IN a fictional Japanese village called Kuge, a newly hired police officer Daigo Agawa (played by Yuya Yagira) arrives in town a broken man. Then a series of alarming events — including unexplainable deaths and disappearances — begin to unfold, leading Daigo to the horrifying realization that something is deeply wrong with the village and those who live there.
This is the premise of the Japanese psycho-thriller Gannibal, which premieres on Disney+ on Dec. 28. The series is based on the popular manga series of the same name by Masaaki Ninomiya.
Also in the cast are Show Kasamatsu (Tokyo Vice, Love You as the World Ends), and Riho Yoshioka (Haken Animé!, The Romance Manga Artist).
Mr. Yagira, the lead actor, and Shinzo Katayama, the series director, spoke to Asia-Pacific press on Dec. 1 at the Disney Content Showcase at Marina Bay Sands in Singapore.
“I’ve been hearing that the manga is very fun to read. The original material has its own appeal,” Mr. Yagira said of the source material.
It is, fundamentally, a story of family. Speaking through an interpreter, the actor explained: “The family has a problem and they moved to a new village. He (Daigo) wanted to solve a family issue.” Mr. Yagira added that as the audience gets to know the family, they will come to observe that his character also has an internal conflict.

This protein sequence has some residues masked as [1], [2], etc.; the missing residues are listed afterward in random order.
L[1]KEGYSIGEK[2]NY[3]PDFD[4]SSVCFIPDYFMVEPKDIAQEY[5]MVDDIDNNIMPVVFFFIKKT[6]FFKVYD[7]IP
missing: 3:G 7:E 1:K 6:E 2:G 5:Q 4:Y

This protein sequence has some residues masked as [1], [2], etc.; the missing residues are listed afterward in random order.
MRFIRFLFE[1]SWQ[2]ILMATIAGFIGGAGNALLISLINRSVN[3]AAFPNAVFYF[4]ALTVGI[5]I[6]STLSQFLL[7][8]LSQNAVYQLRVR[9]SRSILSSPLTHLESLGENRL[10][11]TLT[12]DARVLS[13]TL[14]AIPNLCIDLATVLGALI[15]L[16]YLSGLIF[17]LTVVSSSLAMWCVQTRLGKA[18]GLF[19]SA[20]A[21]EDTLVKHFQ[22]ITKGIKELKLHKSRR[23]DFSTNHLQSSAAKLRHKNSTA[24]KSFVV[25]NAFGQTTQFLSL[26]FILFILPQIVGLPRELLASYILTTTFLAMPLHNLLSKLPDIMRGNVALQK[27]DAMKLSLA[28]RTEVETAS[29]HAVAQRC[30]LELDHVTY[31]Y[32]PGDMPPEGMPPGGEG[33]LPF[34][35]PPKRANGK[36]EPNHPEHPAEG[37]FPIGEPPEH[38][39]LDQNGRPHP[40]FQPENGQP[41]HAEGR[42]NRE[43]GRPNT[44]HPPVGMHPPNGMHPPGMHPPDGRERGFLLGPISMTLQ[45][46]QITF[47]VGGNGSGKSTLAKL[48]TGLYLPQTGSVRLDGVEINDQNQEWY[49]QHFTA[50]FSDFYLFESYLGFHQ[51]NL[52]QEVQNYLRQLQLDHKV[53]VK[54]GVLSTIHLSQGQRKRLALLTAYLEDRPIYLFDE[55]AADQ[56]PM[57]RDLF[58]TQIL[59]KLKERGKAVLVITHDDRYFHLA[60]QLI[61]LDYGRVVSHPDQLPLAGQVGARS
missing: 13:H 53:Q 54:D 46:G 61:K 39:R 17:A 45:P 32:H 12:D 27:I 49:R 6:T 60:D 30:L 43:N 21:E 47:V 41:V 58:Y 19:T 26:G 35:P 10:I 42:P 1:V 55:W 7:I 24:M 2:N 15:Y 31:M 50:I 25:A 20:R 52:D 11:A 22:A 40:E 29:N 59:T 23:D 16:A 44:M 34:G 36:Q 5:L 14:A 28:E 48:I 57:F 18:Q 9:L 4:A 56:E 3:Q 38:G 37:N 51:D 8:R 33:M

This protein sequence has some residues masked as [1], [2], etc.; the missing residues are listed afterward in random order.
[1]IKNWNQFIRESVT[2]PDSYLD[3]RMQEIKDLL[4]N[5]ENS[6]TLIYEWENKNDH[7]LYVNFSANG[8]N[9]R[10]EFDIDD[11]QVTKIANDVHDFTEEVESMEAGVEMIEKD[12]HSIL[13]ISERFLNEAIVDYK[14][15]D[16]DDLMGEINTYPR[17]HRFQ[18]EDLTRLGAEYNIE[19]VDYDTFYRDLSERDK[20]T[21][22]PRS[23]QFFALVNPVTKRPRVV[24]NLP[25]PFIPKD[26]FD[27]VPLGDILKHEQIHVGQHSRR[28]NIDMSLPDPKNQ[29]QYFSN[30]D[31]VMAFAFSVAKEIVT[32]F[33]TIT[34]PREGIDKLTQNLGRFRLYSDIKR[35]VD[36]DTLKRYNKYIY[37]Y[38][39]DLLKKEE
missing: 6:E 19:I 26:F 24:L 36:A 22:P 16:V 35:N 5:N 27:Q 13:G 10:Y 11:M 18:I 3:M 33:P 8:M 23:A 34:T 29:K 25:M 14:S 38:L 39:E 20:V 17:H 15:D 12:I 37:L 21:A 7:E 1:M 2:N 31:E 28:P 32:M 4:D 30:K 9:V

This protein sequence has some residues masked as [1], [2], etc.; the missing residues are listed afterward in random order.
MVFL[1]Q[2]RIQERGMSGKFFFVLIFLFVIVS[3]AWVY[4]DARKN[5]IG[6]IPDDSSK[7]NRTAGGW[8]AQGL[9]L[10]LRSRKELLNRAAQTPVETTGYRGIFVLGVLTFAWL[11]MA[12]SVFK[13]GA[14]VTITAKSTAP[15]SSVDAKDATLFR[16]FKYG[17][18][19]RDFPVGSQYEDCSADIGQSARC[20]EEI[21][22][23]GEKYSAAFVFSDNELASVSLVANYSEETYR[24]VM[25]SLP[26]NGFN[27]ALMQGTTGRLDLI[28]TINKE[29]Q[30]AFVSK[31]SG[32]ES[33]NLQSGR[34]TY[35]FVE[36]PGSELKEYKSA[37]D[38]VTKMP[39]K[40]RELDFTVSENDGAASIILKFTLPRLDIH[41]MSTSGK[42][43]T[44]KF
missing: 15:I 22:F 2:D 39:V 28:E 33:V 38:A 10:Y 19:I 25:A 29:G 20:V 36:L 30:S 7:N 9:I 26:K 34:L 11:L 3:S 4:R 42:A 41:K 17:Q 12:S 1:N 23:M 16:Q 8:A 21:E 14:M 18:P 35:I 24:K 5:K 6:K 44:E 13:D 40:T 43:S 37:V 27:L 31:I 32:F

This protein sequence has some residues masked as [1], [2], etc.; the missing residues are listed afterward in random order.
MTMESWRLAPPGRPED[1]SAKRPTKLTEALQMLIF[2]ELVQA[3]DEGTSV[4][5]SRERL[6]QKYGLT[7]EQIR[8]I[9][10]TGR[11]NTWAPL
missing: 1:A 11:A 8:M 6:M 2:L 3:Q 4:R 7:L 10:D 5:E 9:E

The series, he said, shows the Japanese trait of “watching out for each other.”Mr. Katayama has experience directing thrillers — he helmed Mother and Missing. For Gannibal he took a different tack, shooting scenes “for a long period from one angle” in comparison to his previous films. He did this to showcase the locations where the series was shot in, including the mountains in Nagano City and Ibaraki Prefecture.
The series is produced by Tatsuya Iwakura and Teruhisa Yamamoto, who produced this year’s Academy Award-winning Drive My Car. That film’s writer, Takamasa Oe, also wrote Gannibal.
“Gannibal is a thriller that will leave audiences gasping with shock after every episode,” Mr. Yamamoto was quoted as saying in a statement. “But it’s also a human story that reflects upon the differences between family values and culture that, at a glance, seem so contradictory and yet are so relatable. With Gannibal and our other Japanese local content, we are building on Disney’s rich history of storytelling and are combining it with Japanese creativity to open new doors of entertainment for everyone.”
The psycho-thriller is the first of the Japanese shows in the lineup of Disney’s streaming content to premiere. The other shows include Tokyo Revengers: Christmas Showdown Arc (done in collaboration with animation company Kodansha), Dragons of Wonderhatch which is a mix of live action and animé, and the drama House of the Owl.
Gannibal premieres on Disney+ on Dec. 28. — Michelle Anne P. Soliman